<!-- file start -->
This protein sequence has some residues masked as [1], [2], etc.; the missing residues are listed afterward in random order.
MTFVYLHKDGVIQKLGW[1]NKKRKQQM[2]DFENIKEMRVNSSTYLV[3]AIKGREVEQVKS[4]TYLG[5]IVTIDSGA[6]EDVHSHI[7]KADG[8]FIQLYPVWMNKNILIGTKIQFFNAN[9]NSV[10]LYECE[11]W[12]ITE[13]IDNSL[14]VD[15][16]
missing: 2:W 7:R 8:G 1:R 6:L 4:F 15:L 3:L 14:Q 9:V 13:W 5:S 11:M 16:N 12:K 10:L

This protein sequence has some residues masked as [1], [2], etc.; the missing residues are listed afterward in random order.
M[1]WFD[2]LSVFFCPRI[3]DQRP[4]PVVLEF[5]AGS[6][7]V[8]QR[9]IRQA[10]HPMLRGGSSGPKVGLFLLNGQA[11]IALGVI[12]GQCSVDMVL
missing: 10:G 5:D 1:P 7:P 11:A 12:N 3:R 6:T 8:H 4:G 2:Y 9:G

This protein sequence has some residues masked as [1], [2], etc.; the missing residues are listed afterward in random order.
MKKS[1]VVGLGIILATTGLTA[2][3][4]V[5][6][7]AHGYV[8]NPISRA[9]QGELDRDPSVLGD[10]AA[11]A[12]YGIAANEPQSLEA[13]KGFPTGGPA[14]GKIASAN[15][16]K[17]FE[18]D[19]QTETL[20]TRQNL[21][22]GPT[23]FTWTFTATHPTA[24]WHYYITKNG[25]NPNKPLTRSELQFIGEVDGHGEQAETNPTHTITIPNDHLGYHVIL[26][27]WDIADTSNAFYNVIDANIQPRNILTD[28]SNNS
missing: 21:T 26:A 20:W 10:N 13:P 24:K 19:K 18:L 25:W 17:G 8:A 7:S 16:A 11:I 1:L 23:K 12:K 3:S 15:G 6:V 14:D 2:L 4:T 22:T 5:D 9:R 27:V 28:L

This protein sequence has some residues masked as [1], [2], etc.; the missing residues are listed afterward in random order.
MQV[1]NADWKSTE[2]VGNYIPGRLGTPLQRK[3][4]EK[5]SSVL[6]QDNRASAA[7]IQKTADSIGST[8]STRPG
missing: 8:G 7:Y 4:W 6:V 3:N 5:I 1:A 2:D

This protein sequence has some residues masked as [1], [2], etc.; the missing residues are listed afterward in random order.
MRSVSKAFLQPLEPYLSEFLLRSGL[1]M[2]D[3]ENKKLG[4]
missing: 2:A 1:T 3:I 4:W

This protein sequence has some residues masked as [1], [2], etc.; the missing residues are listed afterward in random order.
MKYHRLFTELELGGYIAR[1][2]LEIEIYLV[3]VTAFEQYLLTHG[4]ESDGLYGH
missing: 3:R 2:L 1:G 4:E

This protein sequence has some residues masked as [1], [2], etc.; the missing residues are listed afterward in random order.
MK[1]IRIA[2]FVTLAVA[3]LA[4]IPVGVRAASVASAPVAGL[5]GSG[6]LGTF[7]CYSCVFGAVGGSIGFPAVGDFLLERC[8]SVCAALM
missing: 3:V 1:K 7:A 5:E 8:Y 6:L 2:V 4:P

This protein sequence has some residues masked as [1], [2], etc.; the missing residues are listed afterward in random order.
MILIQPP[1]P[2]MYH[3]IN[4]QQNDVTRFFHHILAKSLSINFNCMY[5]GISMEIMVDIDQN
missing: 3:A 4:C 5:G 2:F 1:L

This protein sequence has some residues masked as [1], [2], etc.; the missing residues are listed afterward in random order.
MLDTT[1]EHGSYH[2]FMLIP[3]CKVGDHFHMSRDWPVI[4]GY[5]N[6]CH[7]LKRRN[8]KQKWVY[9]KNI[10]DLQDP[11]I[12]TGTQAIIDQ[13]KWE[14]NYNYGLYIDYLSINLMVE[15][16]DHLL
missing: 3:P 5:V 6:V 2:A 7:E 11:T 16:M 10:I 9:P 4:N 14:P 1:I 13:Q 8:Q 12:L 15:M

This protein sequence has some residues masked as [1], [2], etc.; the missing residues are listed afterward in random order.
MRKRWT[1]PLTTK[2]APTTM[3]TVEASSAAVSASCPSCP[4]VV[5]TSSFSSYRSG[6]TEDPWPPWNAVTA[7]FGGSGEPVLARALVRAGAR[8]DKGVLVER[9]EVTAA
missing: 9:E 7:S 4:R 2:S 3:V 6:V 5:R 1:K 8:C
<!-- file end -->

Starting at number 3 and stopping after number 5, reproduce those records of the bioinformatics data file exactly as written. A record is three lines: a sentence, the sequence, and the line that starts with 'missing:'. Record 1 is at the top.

This protein sequence has some residues masked as [1], [2], etc.; the missing residues are listed afterward in random order.
MKKS[1]VVGLGIILATTGLTA[2][3][4]V[5][6][7]AHGYV[8]NPISRA[9]QGELDRDPSVLGD[10]AA[11]A[12]YGIAANEPQSLEA[13]KGFPTGGPA[14]GKIASAN[15][16]K[17]FE[18]D[19]QTETL[20]TRQNL[21][22]GPT[23]FTWTFTATHPTA[24]WHYYITKNG[25]NPNKPLTRSELQFIGEVDGHGEQAETNPTHTITIPNDHLGYHVIL[26][27]WDIADTSNAFYNVIDANIQPRNILTD[28]SNNS
missing: 21:T 26:A 20:W 10:N 13:P 24:K 19:K 18:L 25:W 17:G 8:A 7:S 16:A 11:I 1:L 23:K 12:K 3:S 15:G 6:V 14:D 2:L 4:T 22:T 5:D 9:R 27:V 28:L

This protein sequence has some residues masked as [1], [2], etc.; the missing residues are listed afterward in random order.
MQV[1]NADWKSTE[2]VGNYIPGRLGTPLQRK[3][4]EK[5]SSVL[6]QDNRASAA[7]IQKTADSIGST[8]STRPG
missing: 8:G 7:Y 4:W 6:V 3:N 5:I 1:A 2:D

This protein sequence has some residues masked as [1], [2], etc.; the missing residues are listed afterward in random order.
MRSVSKAFLQPLEPYLSEFLLRSGL[1]M[2]D[3]ENKKLG[4]
missing: 2:A 1:T 3:I 4:W